And there are more changes in the works. Soon, I will only be offering four e-mail classes (instead of six) and will convert my platform classes into audio or video courses.

In January, I will launch two “Dream Teams” for former students who are interested in more support, encouragement and guidance on an ongoing basis. These Dream Teams will be linked up by a monthly conference call, weekly accountability assignments, and a group interface for sharing among participants. I was going to switch up the groups every three months but now I’m thinking that six months will be best for everyone.

I’m going to be working with Judy Miller, my intern/assistant over the holidays to create some e-books. Topics you might be interested include: “Author Mama,” “Write An E-book & Build a Following,” and “Grassroots Self-promotion for Authors.” I’d love for you to meet Judy, if you don’t already know her. You can read more here.

There’s going to be more news to come as the New Year gets closer, but suffice it to say that I am streamlining and focusing all of my online efforts to make room for book number three, which I’d like to start in January.

I wonder if there are classes, services or products you wish I would offer that I don’t currently offer. I’d love to hear your feedback on this via e-mail. Please write to me at writer mama dot earthlink dot net and let me know your thoughts.

The Writer Mama Back-to-School Giveaway is now over. I consider it a huge success. Big thanks go out to Judy Miller, for her help creating the posts, to Jane Friedman for providing many books, and to all of the authors who participated. The giveaway continues to be a popular opportunity for self-reflection and self-discovery for those who participate. It is always so gratifying for me to hear what everyone have to say about the process. You can read more on that here.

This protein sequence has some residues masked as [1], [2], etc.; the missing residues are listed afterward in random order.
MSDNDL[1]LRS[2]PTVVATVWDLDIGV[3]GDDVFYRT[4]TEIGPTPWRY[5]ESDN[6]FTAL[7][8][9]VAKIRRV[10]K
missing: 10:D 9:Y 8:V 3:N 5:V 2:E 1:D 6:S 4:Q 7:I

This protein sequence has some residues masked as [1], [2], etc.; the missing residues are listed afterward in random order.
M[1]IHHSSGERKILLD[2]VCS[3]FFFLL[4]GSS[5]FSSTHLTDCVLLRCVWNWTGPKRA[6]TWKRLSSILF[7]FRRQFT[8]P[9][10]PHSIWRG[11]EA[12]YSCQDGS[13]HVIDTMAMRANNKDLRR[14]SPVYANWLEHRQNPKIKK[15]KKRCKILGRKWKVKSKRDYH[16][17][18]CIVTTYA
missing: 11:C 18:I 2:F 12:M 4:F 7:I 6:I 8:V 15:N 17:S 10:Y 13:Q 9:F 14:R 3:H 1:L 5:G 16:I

Harvest time is here in earnest, mamas. And it’s time to separate the wheat from the chafe. What will you keep? What will you let go of? How will you streamline your time to be as successful as you can be while safeguarding your quality time with your family?

Writer Mama Success Rhythms: September 2009

By Christina Katz Christina Katz and daughter

I’ve been reflecting on some of my successful former students lately. When I say “successful,” I mean they have made major strides in advancing their writing careers over the years I have known them. Let’s take a look at how they get published, share what they have to offer, gradually build a platform, and keep on learning.

Craft: I was recently asked by a writer if she should sign up for my beginning level platform class. She hadn’t established herself as a published writer yet, so I suggested that she focus on this goal first. You can’t really establish a platform if you don’t know what your specialty is. And there is only one way to improve your writing craft — and that is repetition.

So, it won’t matter if you read books and take classes if you don’t apply what you learned and repeat it over and over again to develop the muscle memory. You’ll need that muscle memory to write a longer work, like a book. Former students I’ve taught, who have books coming out, have primarily focused on progressing their craft. Improving the quality of your writing through execution and repetition is the foundation of a solid career for any writer.

Pitching: I think the word “pitching” is intimidating. Let’s call it “sharing” instead because when it comes right down to it, selling is simply sharing what you have to offer with others. Sharing can happen verbally or in writing (aka a “query”). Now, here’s the key. When you have worked long and hard on your craft, you want to share your skills with others. Pitching is how this sharing happens.

But, contrary to popular belief, pitching is not usually innate; it’s learned. So if you think only natural salespeople can share their work effectively, think again. I can teach anybody how to query effectively, though, it’s more complicated than most writers think. When I reflect on my former students with books or book deals in the works, I can see that they worked consistently to develop pitching skills and then used them.